Partially rewritten in 2022 with clearer guidance on subfloor considerations.
The two good options for protecting your gym floor are an array of rubber mats or larger rolls of rubber flooring. Let’s look at how to choose your flooring and what else you might need.
Table of Contents
Dealing With Your Subfloor Type
Depending on what you have underneath, you might need additional materials besides just the rubber flooring.
For all suggestions below with plywood, get high quality plywood sheets you have sighted as flat, not curled at all.
A bare concrete floor is an ideal starting point. With a layer of rubber it can take a beating, has no give, and should be pretty flat. You can lay rubber directly on the concrete, no fuss, easy peasy.
In a garage you may also want to take some steps to deal with the sloped garage floor.
Hardwood, which is almost always laid over a plywood or OSB subfloor, can take some force from weights set down hard and reasonably controlled.
Put a plastic dropcloth over the hardwood before laying down the rubber, to stop the rubber from making black marks on the hardwood.
People often ask about foam underlayment. Avoid foam. It adds cushion that you don’t want.
If you want extra protection, after the dropcloth put down a layer of 3/4″ plywood, then rubber.
A tile floor is in danger of cracking from your weights if you don’t use the right materials to protect it.
A cork underlayment to protect the tile is a good idea. Then a layer of 3/4″ plywood to spread out the load and provide stability. Then rubber on top.
If it’s a really thick, luxurious carpet, that’s not going to work to build a gym on. Either the carpet goes or your gym does.
An average thickness carpet still has too much cushion, but you can deal with it if you don’t want to rip it out. Lay down a layer of 3/4″ plywood. You’ll need to connect the plywood sheets together to make them a stable solid layer to prevent the edges from moving up and down. A few connected plywood sheets can feel surprisingly solid over carpet.
Screw in mending plates to connect them. The issue there is you need to recess the mending plates into the plywood so your rubber has a flat surface to lay on.
What I did was cut out slots a few layers deep into the plywood with a hammer and chisel that I could lay the mending plates in. It was a messy hack job but worked.
Thin carpet – the type used in commercial offices – you can lay mats directly on and you’ll be fine. You can lay down plastic drop cloths first if you want to keep the carpet in good shape.
4ft x 6ft Rubber Mats / Horse Stall Mats
4′ x 6′ happens to be a common size that these “horse stall mats” come in. There are larger and smaller ones. Larger than 4′ x 6′ are almost impossible for one person to handle (this size is already ~96 lbs and all floppy and awkward).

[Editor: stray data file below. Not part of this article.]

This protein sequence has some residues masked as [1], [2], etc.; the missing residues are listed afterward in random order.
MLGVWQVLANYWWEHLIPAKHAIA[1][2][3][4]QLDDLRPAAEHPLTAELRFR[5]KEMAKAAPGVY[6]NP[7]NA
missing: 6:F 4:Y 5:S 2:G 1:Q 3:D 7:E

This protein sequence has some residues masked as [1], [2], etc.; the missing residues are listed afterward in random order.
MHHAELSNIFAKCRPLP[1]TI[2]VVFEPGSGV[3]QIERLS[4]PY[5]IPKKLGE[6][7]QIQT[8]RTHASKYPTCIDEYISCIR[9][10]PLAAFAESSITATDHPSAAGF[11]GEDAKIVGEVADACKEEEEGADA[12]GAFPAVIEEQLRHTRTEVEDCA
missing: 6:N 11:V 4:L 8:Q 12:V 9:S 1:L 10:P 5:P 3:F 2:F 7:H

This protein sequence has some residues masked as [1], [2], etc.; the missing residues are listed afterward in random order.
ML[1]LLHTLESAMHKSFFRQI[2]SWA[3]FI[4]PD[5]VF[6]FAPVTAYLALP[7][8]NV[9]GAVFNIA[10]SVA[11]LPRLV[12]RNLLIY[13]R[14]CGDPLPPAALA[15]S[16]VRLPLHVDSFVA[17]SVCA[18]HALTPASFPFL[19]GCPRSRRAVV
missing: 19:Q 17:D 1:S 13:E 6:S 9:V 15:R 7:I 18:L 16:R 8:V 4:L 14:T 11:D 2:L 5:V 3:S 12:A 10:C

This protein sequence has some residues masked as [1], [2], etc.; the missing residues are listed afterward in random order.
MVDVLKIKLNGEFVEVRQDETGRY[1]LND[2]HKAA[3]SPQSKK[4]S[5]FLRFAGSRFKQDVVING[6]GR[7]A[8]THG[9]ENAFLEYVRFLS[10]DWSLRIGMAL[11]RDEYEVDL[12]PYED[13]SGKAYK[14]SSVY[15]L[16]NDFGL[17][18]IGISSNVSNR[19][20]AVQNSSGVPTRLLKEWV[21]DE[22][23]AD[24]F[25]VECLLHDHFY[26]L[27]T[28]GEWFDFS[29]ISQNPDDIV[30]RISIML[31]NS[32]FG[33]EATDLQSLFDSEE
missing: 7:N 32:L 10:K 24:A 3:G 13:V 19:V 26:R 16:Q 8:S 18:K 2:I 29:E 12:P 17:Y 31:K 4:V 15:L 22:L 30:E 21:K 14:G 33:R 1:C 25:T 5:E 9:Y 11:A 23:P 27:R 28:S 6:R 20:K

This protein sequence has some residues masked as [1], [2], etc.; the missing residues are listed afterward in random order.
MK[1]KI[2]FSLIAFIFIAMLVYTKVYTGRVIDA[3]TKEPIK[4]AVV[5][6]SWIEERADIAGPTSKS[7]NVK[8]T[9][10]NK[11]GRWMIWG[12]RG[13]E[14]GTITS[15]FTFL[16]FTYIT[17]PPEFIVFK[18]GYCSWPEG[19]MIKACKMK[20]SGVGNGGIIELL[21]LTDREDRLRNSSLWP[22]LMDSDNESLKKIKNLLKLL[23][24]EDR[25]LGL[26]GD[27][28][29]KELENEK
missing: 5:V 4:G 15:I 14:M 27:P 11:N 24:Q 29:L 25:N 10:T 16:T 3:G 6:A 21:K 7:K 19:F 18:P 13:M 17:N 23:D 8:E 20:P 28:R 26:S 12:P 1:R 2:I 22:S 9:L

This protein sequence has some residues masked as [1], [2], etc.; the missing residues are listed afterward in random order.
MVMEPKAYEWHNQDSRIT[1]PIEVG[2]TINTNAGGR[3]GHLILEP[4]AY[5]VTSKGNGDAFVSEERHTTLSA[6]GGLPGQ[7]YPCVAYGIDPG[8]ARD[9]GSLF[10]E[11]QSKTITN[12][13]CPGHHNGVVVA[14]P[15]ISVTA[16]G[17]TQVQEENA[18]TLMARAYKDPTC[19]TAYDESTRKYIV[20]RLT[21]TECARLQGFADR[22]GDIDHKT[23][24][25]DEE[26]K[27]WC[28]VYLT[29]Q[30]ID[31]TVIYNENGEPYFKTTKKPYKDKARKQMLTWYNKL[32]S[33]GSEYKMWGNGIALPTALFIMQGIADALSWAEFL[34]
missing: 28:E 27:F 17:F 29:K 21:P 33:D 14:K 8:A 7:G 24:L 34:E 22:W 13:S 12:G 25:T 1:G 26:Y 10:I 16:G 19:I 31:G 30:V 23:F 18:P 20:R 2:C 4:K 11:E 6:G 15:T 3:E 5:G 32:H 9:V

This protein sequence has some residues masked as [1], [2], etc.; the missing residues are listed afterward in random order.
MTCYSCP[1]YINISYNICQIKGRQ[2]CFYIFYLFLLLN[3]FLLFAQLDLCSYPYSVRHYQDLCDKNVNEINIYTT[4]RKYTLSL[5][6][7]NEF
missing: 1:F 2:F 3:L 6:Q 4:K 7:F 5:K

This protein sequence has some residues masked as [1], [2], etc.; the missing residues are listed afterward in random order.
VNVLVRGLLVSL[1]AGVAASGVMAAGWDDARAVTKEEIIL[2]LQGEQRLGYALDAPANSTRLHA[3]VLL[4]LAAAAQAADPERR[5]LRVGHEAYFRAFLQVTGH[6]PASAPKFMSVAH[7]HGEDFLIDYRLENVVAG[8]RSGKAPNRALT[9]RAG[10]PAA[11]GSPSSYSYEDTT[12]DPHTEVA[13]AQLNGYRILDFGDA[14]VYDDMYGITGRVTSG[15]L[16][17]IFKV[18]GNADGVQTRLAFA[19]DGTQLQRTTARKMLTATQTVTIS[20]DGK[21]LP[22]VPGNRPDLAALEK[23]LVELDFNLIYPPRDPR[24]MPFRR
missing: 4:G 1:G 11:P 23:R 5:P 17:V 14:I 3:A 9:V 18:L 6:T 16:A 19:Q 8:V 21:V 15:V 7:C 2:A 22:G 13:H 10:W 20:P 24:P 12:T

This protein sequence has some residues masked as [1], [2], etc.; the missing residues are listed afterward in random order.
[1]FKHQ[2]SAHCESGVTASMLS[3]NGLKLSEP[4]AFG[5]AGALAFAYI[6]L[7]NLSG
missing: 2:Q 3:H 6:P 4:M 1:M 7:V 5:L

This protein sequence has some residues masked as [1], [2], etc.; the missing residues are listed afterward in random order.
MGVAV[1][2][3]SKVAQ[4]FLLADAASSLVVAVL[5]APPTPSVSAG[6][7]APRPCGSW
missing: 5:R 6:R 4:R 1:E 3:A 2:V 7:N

Basic rubber mats like this are all slip resistant, water resistant, and absorb impact.
These mats can work in a 3/8″, 1/2″, or 3/4″ thickness. Get the 3/4″ if you can. That’s the standard stall mat thickness. It protects your floor underneath the best against dropped weights. Anything thinner than 3/8″ is more like a cardio equipment mat that’s just meant to protect the floor against a treadmill or bike sitting on it and not much else.
“Stall mats”, or any mats made with recycled rubber, will stink. If you have time, and you’re just installing a few, drape each one on something outside to air them out for a while. Possibly up to a month. Otherwise just keep the room ventilated and they’ll eventually stop off-gassing.
These rubber mats can be cut to size with a few passes of a utility knife or good serrated knife. I’ve cut 3/4″ stall mats fine with a utility knife and straight edge. When possible, cut the edge that will go against the wall so that the sides against other mats are factory straight.
Drill some wood screws through the rubber and plywood to keep everything nicely in place. You will be drilling the screw head down into the rubber a bit so you don’t trip on the screw head or break it with dropped weights. For 3/4″ rubber and 3/4″ plywood, a screw length of 3/4″ works good.
For a power rack setup, 2 mats will nicely cover the floor under your rack and enough in front for your bench, a 6′ x 8′ area. Most people end up eventually buying enough mats to cover the entire room.
If you’re laying mats directly on concrete, Alan Thrall shared an idea to keep your mats from drifting apart:
These are only like a buck a piece at Home Depot.
My only objection is those teeth stab up around 3/8″ into the rubber. I wonder how much the rubber compresses when you drop a weight on it? 1/4″ teeth would be ideal for this purpose, but I have not found one that size after looking around.
For small quantities, Rubber Flooring Inc’s Extreme Mats have been the best deal online for years running, with reasonable shipping. I ordered one mat from them to expand my area. It’s a good flat texture on top, and a rough bottom, which I think is done to help with air cushioning or to help give moisture a way to escape. All around excellent quality.
If you are filling a big area, the 25-piece skid from Rogue is one of the best deals at the moment and is cheaper than Rubber Flooring Inc per piece. If you don’t need all 25, list your extras on OfferUp or Craigslist for $60 a pop, and you’ll be rid of them in one day and make a friend.